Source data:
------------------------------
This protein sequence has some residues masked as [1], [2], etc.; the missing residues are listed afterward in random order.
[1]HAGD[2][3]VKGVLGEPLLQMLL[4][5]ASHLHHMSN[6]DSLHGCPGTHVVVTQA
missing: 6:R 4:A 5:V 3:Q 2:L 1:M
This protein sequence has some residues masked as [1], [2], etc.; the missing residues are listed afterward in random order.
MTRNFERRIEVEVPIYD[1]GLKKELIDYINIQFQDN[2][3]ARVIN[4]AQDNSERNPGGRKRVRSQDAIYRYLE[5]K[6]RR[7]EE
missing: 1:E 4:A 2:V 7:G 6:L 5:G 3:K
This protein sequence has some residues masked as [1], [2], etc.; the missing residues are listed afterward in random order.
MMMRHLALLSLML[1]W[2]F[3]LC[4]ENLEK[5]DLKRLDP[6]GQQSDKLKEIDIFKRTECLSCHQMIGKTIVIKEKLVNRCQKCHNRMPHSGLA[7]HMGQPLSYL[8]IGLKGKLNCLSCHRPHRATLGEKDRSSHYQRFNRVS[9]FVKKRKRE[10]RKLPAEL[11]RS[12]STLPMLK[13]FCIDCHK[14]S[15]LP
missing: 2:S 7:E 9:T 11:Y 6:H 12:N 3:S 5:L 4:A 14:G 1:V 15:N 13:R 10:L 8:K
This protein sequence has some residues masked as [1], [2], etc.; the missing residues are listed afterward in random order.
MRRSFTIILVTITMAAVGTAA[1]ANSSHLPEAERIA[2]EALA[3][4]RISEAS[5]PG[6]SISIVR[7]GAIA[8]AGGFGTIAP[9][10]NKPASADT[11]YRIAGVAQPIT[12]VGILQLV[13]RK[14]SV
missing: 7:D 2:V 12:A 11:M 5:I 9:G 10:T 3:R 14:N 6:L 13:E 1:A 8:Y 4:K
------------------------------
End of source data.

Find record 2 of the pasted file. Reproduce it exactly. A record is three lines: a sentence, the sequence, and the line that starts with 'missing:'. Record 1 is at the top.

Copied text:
This protein sequence has some residues masked as [1], [2], etc.; the missing residues are listed afterward in random order.
MTRNFERRIEVEVPIYD[1]GLKKELIDYINIQFQDN[2][3]ARVIN[4]AQDNSERNPGGRKRVRSQDAIYRYLE[5]K[6]RR[7]EE
missing: 1:E 4:A 2:V 7:G 6:L 5:G 3:K